Sammi Chen

Volume 74, Issue 2, 551-582

The new and growing intersection between data privacy and antitrust uses data privacy as both a sword and shield against antitrust liability. On one hand, large technology firms have begun using privacy as a business justification for alleged antitrust misconduct. On the other hand, private and government plaintiffs have raised privacy concerns in antitrust litigation. Although antitrust law and data privacy law are two distinct bodies of legal doctrines, there is literature suggesting their consolidation in certain contexts. The Hipster Antitrust movement and integrationist theory purport that data privacy should be included in an antitrust review when privacy is a parameter of a product or service and its quality is affected by competition. Given that data privacy has been a trending factor in antitrust litigation, it is crucial for privacy and antitrust experts to work together in order to comprehend the scope of privacy in antitrust review.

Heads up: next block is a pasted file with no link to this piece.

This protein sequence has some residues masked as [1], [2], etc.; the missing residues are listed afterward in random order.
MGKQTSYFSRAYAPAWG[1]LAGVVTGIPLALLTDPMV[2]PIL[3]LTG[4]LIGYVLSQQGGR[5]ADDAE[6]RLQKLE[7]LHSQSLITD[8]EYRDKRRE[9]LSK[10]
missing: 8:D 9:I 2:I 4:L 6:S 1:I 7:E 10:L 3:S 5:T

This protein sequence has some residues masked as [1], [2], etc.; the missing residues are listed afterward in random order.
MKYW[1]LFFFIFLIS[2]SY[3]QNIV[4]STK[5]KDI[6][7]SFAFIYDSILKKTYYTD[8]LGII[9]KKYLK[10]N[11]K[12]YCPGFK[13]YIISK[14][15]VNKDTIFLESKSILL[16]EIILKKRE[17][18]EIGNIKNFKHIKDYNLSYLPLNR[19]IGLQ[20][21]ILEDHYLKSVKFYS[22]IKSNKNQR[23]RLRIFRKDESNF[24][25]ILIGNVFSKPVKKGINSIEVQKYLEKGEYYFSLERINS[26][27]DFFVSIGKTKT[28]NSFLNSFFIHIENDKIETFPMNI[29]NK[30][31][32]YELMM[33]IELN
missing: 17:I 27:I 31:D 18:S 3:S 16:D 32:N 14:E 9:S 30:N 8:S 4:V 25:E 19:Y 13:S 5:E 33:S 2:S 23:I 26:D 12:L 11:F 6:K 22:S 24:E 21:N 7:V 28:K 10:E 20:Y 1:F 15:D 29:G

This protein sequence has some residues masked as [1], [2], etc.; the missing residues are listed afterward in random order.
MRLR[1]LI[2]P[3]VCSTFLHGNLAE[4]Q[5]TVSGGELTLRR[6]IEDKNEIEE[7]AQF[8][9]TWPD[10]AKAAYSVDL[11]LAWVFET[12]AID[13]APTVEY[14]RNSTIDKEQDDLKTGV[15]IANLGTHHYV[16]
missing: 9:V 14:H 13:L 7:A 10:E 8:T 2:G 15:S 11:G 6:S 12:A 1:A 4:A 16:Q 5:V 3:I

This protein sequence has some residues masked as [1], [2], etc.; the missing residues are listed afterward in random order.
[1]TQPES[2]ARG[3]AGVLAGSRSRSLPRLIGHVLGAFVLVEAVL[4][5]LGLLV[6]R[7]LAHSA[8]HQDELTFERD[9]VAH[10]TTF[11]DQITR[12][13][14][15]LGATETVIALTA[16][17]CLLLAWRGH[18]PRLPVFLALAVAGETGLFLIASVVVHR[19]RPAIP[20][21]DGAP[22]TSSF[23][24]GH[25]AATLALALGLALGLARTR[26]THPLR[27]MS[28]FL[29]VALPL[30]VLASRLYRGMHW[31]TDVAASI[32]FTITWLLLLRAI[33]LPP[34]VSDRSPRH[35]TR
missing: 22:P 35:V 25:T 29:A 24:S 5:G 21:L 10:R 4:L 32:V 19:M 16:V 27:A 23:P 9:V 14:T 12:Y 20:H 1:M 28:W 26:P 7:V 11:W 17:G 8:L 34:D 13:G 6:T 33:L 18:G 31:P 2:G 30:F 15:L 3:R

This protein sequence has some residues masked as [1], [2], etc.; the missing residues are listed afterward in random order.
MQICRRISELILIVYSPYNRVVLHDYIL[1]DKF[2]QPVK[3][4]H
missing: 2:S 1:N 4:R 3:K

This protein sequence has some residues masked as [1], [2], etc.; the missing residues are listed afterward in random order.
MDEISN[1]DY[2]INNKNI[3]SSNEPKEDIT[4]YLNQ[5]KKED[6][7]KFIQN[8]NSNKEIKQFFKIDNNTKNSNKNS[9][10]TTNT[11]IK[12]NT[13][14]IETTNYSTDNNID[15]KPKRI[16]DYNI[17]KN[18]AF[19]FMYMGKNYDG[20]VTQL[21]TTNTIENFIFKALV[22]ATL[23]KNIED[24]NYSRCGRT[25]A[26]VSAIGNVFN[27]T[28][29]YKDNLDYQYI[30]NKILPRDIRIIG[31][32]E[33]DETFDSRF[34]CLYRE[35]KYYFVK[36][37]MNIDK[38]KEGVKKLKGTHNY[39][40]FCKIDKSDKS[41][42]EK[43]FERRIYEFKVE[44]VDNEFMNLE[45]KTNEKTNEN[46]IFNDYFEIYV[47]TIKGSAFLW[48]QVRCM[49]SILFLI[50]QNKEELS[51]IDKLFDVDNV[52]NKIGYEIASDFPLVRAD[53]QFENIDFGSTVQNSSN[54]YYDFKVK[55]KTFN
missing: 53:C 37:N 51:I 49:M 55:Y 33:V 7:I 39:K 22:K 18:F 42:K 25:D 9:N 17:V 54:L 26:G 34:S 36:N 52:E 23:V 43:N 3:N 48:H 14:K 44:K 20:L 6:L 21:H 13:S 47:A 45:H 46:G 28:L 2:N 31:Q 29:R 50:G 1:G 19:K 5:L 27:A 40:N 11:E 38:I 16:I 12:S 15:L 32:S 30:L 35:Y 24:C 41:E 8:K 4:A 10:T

Examples of recent cases that involve the budding intersection between privacy and antitrust, specifically using data privacy as a sword or shield against antitrust liability, include HiQ Labs, Inc. v. LinkedIn Corp., Epic Games, Inc. v. Apple, Inc., Klein v. Facebook, Inc., and United States v. Google LLC, a majority of which are still pending. As for the aftermath of such litigation, we can expect to see government antitrust regulators beginning to weave privacy into their review and enforcement given President Biden’s recent appointments. We should also expect to see courts and judges accepting privacy claims and defenses in antitrust litigation. However, it is unlikely that such litigation will affect large technology firms’ corporate practices, especially firms whose business models rely on collecting and selling user data. Though still in an early stage, the nascent intersection between privacy and antitrust can be expected to grow in the following years.